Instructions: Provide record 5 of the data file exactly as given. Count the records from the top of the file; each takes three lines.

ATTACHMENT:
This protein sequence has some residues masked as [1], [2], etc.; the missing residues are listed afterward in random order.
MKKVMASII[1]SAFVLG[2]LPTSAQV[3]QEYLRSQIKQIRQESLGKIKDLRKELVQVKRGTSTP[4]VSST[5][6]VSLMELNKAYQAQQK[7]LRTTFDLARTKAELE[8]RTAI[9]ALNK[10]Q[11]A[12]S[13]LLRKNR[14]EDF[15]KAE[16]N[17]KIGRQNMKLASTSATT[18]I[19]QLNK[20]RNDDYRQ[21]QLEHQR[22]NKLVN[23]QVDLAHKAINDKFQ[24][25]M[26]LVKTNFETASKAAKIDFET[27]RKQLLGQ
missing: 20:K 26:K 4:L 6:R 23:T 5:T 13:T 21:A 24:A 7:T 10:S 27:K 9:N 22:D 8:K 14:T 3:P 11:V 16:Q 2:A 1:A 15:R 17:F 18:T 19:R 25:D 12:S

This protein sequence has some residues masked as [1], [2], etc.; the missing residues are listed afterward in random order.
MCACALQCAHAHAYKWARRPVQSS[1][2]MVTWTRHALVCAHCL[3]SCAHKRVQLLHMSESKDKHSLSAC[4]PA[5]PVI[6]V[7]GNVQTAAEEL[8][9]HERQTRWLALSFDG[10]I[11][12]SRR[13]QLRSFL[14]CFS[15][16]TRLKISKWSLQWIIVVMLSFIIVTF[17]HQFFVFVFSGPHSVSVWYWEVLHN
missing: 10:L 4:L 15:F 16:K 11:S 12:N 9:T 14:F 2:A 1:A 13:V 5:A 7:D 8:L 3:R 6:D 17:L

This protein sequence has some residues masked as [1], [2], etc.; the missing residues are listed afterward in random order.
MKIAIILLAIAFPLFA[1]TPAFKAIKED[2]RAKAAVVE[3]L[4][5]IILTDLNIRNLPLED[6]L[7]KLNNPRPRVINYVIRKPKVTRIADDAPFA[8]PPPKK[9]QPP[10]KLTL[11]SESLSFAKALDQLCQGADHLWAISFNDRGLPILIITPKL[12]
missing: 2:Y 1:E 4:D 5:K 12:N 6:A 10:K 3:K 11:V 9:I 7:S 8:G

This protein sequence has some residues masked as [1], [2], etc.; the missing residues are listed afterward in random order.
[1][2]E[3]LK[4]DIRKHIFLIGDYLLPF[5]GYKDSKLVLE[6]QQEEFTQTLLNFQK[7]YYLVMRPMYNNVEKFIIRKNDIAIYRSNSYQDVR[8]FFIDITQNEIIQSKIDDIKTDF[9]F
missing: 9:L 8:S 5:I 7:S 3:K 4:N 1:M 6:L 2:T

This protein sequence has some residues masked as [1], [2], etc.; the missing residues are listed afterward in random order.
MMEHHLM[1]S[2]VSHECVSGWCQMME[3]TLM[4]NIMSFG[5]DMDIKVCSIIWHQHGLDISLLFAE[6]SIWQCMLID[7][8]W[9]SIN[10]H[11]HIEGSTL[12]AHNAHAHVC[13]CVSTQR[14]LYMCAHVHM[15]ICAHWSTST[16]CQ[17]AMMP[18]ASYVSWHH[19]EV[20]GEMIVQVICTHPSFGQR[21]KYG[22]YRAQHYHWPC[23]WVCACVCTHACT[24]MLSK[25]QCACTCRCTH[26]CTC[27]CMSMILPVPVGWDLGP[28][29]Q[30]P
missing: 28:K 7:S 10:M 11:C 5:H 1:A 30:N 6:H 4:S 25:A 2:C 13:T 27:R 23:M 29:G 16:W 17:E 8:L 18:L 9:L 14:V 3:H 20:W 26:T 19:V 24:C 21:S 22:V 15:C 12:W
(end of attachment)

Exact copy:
This protein sequence has some residues masked as [1], [2], etc.; the missing residues are listed afterward in random order.
MMEHHLM[1]S[2]VSHECVSGWCQMME[3]TLM[4]NIMSFG[5]DMDIKVCSIIWHQHGLDISLLFAE[6]SIWQCMLID[7][8]W[9]SIN[10]H[11]HIEGSTL[12]AHNAHAHVC[13]CVSTQR[14]LYMCAHVHM[15]ICAHWSTST[16]CQ[17]AMMP[18]ASYVSWHH[19]EV[20]GEMIVQVICTHPSFGQR[21]KYG[22]YRAQHYHWPC[23]WVCACVCTHACT[24]MLSK[25]QCACTCRCTH[26]CTC[27]CMSMILPVPVGWDLGP[28][29]Q[30]P
missing: 28:K 7:S 10:M 11:C 5:H 1:A 30:N 6:H 4:S 25:A 2:C 13:T 27:R 23:M 29:G 16:W 17:E 8:L 18:L 9:L 14:V 3:H 20:W 26:T 19:V 24:C 21:S 22:V 15:C 12:W